A Brief Timeline of Richland Farms in Compton | KCET
A Brief Timeline of Richland Farms in Compton
Departures is KCET's oral history and interactive documentary project that thoroughly explores neighborhoods through the people that live there. In January, SoCal Focus is taking you through the Richland Farms series one day at a time.
To start the journey into Richland Farms, a sense of place and history will help. By no means is this a complete timeline, but it should give a good picture of the land's past.
1770s: Spanish Missionaries encounter Shoshone tribes living on the land.
1784: With Mexico and California under the command of Spain, 75,000 acres of land on a tract called Ranchero San Pedro are granted to soldier Juan José Dominguez (Dominguez Hills to the south of current-day Compton was later named after him).
1821: Mexico wins independence from Spain.
1850: The Mexican-American War, in which some battles were fought on Ranchero San Pedro, results in the land becoming a part of a U.S. territory. The Dominguez family retains control of the land.
1865: The Dominguez family sells 4,000 acres in the current-day Compton region to P.F. Temple and Fielding W. Gibson. The area soon becomes known as Gibsonville.
1867: Reverend Griffith Dickenson Compton leads a group of 30 people from Stockton to Gibsonville, which later becomes Comptonville, in search of a way to make a living after the gold rush.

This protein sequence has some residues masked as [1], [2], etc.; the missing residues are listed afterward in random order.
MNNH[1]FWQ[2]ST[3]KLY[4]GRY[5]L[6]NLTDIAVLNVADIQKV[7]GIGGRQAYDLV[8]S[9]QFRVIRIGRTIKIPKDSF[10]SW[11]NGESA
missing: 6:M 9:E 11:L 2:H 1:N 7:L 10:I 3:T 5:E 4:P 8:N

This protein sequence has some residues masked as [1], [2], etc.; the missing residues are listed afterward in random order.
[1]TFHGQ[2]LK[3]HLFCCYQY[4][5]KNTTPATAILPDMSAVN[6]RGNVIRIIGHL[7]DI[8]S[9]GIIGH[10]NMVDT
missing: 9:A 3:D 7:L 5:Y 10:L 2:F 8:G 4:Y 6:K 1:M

1880s: The area is known for producing grain.
1888: Griffith D. Compton donates his land to be incorporated as the city of Compton and stipulates a portion that became Richland Farms be zoned as agricultural. The first city council meeting takes place on May 14..
1890s: Alfalfa has now replaced grain production, and dairy cattle, poultry and fruit orchards diversify the area's crops.
1900s: Compton is now also known for its pumpkins.
1910s: Sugar beets and cauliflower are now also major crops.
1950s: Black families from the South moving to Los Angeles found a "home away from home" in Richland Farms. Large-scale agricultural business could not be sustained, but farming for the family and community became a tradition.
1970s/80s: Younger generations begin to sell their family lands, often abandoning the sustainable practice of farm work, when the terms "rural" and "country" begin to strike many black people in Compton as a slur.
1990s: Rural Latinos from Mexico and Central America migrating to Los Angeles find features that had made Compton and Richland Farms attractive to the previous group of migrants also a draw for them.
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